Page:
When the disturbed character wants something, he doesn’t necessarily think about whether it’s right, good, or legal — or whether his pursuit of it might adversely affect anyone. He only cares that he wants it. His incessant concern for himself and the things that he desires creates a pattern of thinking which embodies an attitude of indifference to the rights, needs, wants, and expectations of others.
‘In Practice’ at Psychology, Philosophy and Real Life, Page 21
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Persons with disturbed characters don’t act the way most of us do largely because they don’t think the way we do. Some will even advance points of view which they don’t really believe but which they want you to believe that they believe — all with a view to manipulating you or managing your impression of them.
I had long been averse to the idea of charging directly for my time by the hour, in part because I dreaded the idea of some timer ticking away on my screen. Having recently evaluated literally dozens of different software packages for tracking project time, I can honestly say that most of them are just as dreadful as I’d imagined. But at least one is not dreadful at all. If you’re looking for an easy and unobtrusive way of tracking your time, check out our review of OfficeTime.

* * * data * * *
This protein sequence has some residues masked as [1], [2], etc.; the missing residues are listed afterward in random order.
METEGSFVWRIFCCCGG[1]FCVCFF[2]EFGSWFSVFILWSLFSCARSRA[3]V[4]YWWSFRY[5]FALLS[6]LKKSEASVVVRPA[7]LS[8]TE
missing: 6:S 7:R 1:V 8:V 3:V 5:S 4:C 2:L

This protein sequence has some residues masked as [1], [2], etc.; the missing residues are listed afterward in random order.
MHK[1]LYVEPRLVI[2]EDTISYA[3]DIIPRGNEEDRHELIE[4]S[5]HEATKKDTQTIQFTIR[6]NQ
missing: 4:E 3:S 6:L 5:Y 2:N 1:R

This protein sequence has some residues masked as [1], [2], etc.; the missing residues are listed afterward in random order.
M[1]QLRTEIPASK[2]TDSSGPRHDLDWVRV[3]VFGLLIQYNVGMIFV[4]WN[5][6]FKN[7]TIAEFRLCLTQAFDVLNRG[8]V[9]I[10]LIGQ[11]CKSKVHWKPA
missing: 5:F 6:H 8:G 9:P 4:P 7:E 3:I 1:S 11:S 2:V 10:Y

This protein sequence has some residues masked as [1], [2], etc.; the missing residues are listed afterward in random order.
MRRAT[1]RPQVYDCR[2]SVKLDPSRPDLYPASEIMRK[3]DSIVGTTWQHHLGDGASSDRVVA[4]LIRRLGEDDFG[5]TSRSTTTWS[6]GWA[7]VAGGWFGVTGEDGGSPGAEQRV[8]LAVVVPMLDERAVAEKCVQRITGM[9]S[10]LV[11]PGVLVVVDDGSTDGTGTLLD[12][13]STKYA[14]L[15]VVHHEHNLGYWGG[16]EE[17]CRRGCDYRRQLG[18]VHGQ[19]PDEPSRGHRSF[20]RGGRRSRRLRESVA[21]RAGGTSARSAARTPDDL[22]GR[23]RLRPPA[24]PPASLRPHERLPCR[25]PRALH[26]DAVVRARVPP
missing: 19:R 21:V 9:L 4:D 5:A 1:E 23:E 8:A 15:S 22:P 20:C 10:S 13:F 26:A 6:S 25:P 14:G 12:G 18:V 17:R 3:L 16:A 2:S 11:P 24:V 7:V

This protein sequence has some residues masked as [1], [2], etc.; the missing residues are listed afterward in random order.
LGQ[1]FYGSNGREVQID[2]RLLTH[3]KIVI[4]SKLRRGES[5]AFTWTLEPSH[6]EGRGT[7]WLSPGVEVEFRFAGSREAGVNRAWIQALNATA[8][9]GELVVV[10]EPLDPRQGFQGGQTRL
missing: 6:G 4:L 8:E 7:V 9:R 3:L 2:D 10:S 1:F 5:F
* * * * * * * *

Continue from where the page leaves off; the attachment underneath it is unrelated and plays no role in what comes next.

Do you find yourself asking “What were they thinking?” when you see what appears to be the irrational behavior of disturbed characters in your life? And do they really believe what they say when they tell us what they were thinking?
Predatory Aggressive Personalities (i.e., psychopaths or sociopaths) consider themselves superior to the rest of the human race. They view individuals with inhibitions rooted in emotional bonding to others as inferior creatures and, therefore, their rightful prey.
The covert-aggressive personality employs a potent one-two punch: the covert-aggressive conceals aggressive intent to ensure you never really see what’s coming; and he or she exploits your normal sensitivities, conscientiousness and other vulnerabilities to manipulate you into succumbing.
Sadists love to build themselves up at the expense of others. It makes them feel powerful to wield almost tyrannical influence over those they perceive as weaker or inferior. They derive pleasure from watching others cower, grovel, or struggle in one-down positions.